Administrator Shares His Vision For County At Chamber Banquet

Dillon County Administrator Tony Clyburn spoke about his vision for Dillon County at the Dillon County Chamber of Commerce banquet.

Tony Clyburn (Photo by Helen Wiggins)

Clyburn started his remarks by reciting the poem, “The Bridge Builder.”
He asked the question, “Are we just pilgrims or are we bridge builders?”
Clyburn said he chose Dillon County because he felt this was a place that had “some of the greatest room for growth and overall improvement in this state.”
“I wanted to go to a place where I could be a part of something big…a place where I could truly make a difference and contribute to something transformational…a place where I could help build some much-needed bridges,” Clyburn said.
“So how do we build bridges in a community like Dillon County?,” Clyburn asked.
“It takes good government working together with industry and commerce,” he said, stressing that he had said good—not big, overpowering, overreaching, overbearing, or restrictive government.
He then shared his vision of what “good, effective government” should look like on all levels.
“For a government to be effective, it has to have the trust and participation of the people, but that must be earned by implementing some core principles.”
He then reviewed his “Five Facets of Effective Governance,” which he said are the five principles he feels should guide every decision they make as government officials.
The five principles are:
—1) FAIRNESS: He said when considering the decisions and actions that affect citizens the question should be asked, “Is This Fair?”
—2) ACCOUNTABILITY: “For any organization, public or private, to be effective, there must be accountability…And with accountability, there often comes consequences. Having the courage to assess consequences, the patience to offer encouragement, and the understanding to know when to apply which—is a a key component of accountability.”
—3) COMMUNICATION: “Effective governance requires good communication. It’s that simple,’ said Cyburn. “The people just want to know what’s going on.” He stressed the importance of communicating effectively and honestly even when bad things happen. “When these things take place, most of the time, the open and honest explanation of what happened is often not nearly s bad as the rumors that were circulating about it. And as a matter of fact, I really believe that this has been the case here in Dillon County. If we communicate properly, we leave little room for the naysayers to use rumors to pit the people against the government, and that’s why I think communication is currently one of the most important facets of this government.”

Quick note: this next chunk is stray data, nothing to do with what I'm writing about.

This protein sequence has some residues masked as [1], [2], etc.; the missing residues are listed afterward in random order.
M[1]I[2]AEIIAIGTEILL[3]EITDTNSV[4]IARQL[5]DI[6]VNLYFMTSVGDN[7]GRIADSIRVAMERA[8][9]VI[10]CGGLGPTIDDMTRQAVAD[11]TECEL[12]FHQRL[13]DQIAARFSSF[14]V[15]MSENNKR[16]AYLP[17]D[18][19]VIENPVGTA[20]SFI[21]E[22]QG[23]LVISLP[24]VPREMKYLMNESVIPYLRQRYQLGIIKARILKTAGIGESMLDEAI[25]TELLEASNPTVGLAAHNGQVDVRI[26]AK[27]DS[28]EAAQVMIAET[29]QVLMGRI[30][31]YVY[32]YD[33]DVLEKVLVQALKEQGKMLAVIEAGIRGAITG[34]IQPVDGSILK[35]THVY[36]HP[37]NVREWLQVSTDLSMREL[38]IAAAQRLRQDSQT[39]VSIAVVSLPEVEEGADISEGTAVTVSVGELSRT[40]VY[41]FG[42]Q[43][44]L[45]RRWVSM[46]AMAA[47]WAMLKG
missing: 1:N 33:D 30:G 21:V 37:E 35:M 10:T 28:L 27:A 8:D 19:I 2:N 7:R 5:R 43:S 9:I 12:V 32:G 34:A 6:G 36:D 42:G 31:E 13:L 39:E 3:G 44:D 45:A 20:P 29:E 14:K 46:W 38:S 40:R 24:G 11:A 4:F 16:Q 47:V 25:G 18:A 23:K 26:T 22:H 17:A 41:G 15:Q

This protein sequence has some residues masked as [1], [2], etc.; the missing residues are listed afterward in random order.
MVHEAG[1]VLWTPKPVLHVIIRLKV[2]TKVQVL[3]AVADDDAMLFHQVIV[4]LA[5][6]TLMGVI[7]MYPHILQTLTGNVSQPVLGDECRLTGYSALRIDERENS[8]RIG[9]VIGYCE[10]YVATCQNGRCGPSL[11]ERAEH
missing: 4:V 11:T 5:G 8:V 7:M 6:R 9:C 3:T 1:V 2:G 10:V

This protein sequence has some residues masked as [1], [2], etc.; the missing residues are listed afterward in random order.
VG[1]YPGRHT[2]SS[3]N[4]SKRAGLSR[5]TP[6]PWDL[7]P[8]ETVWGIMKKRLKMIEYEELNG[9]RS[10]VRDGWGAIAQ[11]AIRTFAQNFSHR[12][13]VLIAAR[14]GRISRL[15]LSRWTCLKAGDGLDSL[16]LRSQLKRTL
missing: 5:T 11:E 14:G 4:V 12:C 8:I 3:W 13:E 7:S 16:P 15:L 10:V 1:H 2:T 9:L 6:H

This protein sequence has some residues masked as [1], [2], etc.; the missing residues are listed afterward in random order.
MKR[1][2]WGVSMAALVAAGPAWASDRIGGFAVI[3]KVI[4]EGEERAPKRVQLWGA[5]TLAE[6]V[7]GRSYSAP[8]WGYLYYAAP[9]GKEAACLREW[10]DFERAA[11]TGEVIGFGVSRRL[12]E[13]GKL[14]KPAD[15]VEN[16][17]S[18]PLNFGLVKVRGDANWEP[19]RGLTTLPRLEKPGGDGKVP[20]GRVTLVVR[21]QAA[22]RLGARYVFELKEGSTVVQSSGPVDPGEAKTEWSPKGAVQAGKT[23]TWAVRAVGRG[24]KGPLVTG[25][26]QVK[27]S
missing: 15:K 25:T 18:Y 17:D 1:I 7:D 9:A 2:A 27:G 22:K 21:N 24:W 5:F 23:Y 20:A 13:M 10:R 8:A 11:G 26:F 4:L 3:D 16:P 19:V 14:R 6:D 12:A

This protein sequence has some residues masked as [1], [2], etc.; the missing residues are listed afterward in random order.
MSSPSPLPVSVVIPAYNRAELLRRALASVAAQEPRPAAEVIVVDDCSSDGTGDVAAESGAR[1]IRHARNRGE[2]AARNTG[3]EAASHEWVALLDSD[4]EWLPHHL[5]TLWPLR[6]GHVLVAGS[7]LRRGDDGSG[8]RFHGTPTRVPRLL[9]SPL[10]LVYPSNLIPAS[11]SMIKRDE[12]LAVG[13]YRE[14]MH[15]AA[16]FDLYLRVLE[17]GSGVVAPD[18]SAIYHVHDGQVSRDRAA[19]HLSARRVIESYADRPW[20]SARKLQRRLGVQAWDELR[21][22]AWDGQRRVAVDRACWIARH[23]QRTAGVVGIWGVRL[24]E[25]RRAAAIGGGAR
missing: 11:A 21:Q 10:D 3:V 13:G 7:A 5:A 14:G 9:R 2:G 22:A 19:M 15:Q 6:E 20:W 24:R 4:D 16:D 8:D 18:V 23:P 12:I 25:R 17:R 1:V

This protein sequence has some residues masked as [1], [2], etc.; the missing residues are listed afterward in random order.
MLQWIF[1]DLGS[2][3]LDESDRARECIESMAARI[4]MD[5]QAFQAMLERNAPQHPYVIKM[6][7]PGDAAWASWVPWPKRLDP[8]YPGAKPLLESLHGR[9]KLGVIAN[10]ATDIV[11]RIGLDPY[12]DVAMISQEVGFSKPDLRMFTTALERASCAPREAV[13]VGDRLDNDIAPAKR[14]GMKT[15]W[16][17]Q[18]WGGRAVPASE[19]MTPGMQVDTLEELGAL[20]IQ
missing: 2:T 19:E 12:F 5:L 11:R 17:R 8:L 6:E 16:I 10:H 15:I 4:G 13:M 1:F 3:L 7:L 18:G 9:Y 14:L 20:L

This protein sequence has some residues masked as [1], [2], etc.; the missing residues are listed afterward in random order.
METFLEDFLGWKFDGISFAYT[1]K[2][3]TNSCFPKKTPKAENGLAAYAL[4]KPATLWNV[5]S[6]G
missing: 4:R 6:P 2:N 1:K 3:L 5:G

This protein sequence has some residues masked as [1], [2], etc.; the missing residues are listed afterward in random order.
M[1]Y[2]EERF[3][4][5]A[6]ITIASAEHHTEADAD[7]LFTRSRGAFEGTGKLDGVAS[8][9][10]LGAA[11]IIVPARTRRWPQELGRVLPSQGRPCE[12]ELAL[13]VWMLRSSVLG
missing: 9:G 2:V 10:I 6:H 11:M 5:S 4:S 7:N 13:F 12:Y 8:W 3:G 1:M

4) EFFICIENCY: “Efficiency is paramount,” said Clyburn, who said this was something they always shave to work towards.
5) TRANSPARENCY: “Transparency is the backbone of trust,” said Clyburn. “Without it, people will always believe the worst.”
Clyburn said as long as he is the Dillon County Administrator, he will always act according to these principles. “As long as I am here, we are going to be bridge builders.”
He then explained how he planned to accomplish this and reviewed his primary objectives.
The first is community outreach and development. He said he feels strongly about this. “While everyone wants to talk about economic development in terms of providing infrastructure, incentives, and tax breaks, the fact remains these companies are run by people,” said Clyburn. “These people care about the communities they will be involved in. They care about where they will be locating their families and their children.”
What do we have to do, Clyburn asked.
He said the first thing that we have to clean the place up. “There is no reason for Dillon County to have some of the road sides and neighborhoods looking the way that they do, and despite what anyone thinks is a waste of money, I refuse to let Dillon County deteriorate any further,” said Clyburn.
“Dillon County has great people and can be a great place to live, but we need to present ourselves in a manner in which people from outside can appreciate what we have to offer.”